WESTFIELD – The City Council, on the recommendation of the Public Health & Safety Committee, approved a resolution seeking statewide reform of the Civil Service program, seeking to make the state agency more responsive to the needs of communities in the Commonwealth participating in Civil Service.
PH&S Chairman Dan Allie, At-large councilor, composed a letter to Governor Charles Baker seeking a review and reform of the current procedures governing Civil Service.
“The goal should be to hire the best applicants available, who have a strong desire to work in selected municipalities, and to promote those individuals who best fit position,” Allie stated in the resolution letter to Baker.
“The system should not result in delays, obtaining lists and necessary information to make an informed decision,” Allie stated. “Areas of concern (with the current Civil Service system) include testing, providing approved lists and hiring in a timely manner, delays leading to unfilled positions, staffing shortages, overtime, lost funding, other expenses and issues.”
Allie suggested reforms that allow applicants for Civil Service controlled position to identify up to three specific communities and that the names of entry-level candidates should be removed from the Civil Service availability list when they are hired.
Allie also suggested the Civil Service testing should be regularly programmed and that test scores and hiring lists made available soon after the qualifying test is held. Furthermore Allie suggested that the test questions should reflect the needs of specific communities seeking employees.
The resolution letter has signature blocks for Mayor Daniel M. Knapik, Council President Brian Sullivan and Allie as chairman of the PH&S Committee.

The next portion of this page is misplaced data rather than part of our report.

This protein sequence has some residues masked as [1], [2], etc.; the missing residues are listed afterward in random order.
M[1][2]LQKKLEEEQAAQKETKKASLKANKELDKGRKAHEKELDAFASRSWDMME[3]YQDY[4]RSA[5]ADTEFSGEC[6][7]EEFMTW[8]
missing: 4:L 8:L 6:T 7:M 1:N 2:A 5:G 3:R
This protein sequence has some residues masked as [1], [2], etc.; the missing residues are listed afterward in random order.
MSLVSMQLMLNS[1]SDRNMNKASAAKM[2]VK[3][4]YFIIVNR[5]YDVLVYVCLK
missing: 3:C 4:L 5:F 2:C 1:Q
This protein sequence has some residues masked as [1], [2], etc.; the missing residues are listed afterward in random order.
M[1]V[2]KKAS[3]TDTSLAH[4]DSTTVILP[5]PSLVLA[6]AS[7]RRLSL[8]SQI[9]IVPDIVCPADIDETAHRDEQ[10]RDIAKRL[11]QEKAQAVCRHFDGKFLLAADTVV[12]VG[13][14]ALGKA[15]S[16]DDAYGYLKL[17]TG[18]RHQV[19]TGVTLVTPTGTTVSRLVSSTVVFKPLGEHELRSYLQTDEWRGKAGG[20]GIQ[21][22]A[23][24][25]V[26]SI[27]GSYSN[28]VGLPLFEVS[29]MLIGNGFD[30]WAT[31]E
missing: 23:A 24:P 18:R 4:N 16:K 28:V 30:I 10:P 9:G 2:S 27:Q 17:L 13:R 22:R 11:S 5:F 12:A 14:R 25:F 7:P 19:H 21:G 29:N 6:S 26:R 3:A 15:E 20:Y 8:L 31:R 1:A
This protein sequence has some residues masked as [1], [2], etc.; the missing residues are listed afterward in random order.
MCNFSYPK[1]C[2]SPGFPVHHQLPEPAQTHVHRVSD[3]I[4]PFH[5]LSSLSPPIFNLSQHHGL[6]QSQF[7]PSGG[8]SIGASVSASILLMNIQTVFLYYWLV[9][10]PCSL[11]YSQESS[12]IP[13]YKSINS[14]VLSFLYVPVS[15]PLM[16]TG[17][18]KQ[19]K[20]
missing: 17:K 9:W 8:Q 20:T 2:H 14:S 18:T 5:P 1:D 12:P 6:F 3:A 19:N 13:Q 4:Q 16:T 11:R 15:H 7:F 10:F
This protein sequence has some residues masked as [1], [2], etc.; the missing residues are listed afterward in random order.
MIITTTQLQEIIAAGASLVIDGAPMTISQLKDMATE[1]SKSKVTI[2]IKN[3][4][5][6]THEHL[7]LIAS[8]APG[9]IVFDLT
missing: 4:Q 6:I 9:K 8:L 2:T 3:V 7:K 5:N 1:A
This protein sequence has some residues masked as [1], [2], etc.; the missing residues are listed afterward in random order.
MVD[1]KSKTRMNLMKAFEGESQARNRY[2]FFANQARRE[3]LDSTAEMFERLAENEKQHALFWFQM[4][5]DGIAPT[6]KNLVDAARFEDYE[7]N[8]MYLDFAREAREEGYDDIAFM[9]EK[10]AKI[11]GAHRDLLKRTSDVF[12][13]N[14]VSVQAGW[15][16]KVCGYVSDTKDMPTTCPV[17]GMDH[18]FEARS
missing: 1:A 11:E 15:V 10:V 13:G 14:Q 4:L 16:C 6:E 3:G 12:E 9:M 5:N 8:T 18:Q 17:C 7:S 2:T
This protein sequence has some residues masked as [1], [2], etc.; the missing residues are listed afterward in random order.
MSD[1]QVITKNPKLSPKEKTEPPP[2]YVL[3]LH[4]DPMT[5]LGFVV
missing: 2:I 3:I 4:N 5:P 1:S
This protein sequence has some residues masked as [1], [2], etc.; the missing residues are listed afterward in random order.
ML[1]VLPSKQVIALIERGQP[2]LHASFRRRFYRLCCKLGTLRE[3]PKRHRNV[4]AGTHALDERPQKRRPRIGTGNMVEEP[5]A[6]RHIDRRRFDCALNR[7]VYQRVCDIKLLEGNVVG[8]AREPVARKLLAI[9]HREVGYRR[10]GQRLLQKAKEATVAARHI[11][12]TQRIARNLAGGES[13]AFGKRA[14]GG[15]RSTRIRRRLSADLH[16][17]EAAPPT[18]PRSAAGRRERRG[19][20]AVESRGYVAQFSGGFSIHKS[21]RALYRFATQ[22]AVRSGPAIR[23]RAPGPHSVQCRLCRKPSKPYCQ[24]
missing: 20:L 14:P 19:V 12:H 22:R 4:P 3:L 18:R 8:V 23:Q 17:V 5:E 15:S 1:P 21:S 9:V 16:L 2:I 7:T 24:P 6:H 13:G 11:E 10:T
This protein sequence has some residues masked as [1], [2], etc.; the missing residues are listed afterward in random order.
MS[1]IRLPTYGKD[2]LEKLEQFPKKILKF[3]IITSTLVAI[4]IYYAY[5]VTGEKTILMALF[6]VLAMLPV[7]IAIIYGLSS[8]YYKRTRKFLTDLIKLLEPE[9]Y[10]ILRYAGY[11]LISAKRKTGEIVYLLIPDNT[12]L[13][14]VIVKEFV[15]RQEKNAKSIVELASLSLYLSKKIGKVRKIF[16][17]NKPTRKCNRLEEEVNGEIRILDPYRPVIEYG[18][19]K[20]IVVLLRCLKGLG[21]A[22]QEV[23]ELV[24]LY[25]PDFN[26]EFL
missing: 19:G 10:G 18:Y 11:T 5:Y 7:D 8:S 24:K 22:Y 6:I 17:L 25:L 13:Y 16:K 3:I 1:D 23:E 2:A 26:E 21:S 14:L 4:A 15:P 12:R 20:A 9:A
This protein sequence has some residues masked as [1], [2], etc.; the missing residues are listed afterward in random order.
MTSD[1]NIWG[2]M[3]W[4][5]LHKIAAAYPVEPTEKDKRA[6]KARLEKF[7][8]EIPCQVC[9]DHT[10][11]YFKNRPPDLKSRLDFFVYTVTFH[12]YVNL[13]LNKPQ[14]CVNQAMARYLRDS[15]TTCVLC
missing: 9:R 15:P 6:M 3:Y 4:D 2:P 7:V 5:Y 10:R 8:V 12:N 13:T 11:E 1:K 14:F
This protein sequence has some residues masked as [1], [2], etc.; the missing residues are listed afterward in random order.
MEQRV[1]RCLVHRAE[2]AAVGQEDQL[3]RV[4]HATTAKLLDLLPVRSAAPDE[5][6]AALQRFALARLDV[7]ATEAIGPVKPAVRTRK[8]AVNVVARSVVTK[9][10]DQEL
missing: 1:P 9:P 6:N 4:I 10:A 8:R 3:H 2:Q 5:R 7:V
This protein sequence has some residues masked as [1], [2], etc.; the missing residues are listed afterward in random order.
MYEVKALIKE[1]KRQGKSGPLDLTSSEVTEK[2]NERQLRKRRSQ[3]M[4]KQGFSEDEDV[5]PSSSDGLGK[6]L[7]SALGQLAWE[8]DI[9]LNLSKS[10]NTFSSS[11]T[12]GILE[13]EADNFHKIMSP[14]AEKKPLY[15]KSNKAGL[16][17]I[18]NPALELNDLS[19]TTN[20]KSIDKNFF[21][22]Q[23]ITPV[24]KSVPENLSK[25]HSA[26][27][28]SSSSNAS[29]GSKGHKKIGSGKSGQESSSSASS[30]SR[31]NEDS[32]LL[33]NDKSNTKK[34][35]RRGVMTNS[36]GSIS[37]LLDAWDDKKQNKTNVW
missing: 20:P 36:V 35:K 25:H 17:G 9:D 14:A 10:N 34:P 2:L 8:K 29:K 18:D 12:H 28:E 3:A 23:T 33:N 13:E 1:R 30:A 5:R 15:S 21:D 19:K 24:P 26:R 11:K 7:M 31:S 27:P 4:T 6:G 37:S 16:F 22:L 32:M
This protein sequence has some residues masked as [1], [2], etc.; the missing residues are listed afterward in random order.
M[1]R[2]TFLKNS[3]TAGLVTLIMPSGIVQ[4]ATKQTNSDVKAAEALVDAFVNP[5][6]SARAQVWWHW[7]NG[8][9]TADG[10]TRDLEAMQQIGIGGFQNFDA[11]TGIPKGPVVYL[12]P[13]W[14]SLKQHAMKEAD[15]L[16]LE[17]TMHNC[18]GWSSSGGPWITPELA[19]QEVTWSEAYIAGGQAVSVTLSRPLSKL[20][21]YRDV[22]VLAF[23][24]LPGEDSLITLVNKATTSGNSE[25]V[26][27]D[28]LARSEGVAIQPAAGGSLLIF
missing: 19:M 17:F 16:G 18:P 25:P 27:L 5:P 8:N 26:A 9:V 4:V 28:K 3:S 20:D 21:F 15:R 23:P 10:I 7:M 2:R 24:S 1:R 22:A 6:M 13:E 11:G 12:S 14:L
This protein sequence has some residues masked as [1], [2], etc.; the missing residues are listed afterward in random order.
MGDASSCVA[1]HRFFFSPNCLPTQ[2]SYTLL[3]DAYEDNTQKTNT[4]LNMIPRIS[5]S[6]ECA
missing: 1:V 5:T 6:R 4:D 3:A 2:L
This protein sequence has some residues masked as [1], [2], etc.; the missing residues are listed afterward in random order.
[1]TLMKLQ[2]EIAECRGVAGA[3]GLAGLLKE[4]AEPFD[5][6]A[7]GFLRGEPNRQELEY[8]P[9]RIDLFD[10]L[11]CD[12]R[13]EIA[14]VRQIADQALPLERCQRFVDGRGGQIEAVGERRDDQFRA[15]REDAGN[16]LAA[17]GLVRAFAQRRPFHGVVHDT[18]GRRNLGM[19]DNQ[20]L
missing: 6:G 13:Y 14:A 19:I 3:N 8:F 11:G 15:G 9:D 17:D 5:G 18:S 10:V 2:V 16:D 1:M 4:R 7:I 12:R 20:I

Ward 2 Councilor Ralph Figy commended Allie for taking the initiative to seek a resolution for the city’s recent problem in making Civil Service appointments in the Fire Department and resolution of a termination in the Police Department which took the state agency two years to resolve, meaning that a replacement officer could not be hired during that appeal.
“I’s like to thank Councilor Allie for all of the work he has done on this issue,” Figy said.
Allie’s committee conducted an open meeting in March with other members of the City Council, the Law Department, Union officials and members of the public in attendance. That discussion indicated that the council has little authority, if any, to address the Civil Service issue directly.
“Civil service is bent, if not broken,” Allie said at the March meeting. “Parts of it don’t work at all. I’m trying to make suggestions to the state. Any action (through contract negotiations) has to be initiated by the Mayor, but there may be other avenues to address this through our local representatives in the Legislature.”
Allie had suggested that the City Council, through several committees now reviewing the civil service status, focus on change within the Police Department, Fire Department, Department of Public Works and the Westfield Gas & Electric Department.
Any change in job status under Civil Service regulation can only be done by the city’s executive branch through contract negotiation with the unions.
Law Department Supervisor Susan Phillips and Labor Counsel Jeff Krok presented two different avenues of addressing problems some departments have experienced with the civil service process of hiring and promoting individuals.
One avenue of removing positions and employees from civil service is through contract negotiations between the city’s executive branch (the mayor) and the unions representing those employees, Phillips said.
Any agreement between the mayor and the unions would then come to the City Council as a home rule petition to the state Legislature for its approval of changing the civil service status of those positions and employees. Phillips said that in the late 1990s under former City Solicitor Peter Martin that process was used to remove a number of department supervisors from civil service.
“There are really two issues being discussed here. One is removing portions or full departments from civil service,” Phillips said. “The second is changing civil service through the legislative process in Boston.”
Krok said the City Council members should be careful of discussing specifics and what the city would be willing to give the unions in exchange for removing personnel and positions from the civil service process.
“As elected city officials, anything said could be construed as an (contract) offer and if withdrawn, could result in an unfair labor complaint,” Krok said.
Thursday night Allie said the resolution letter to Baker would “avoid a lot of land mines. This is something we can do.”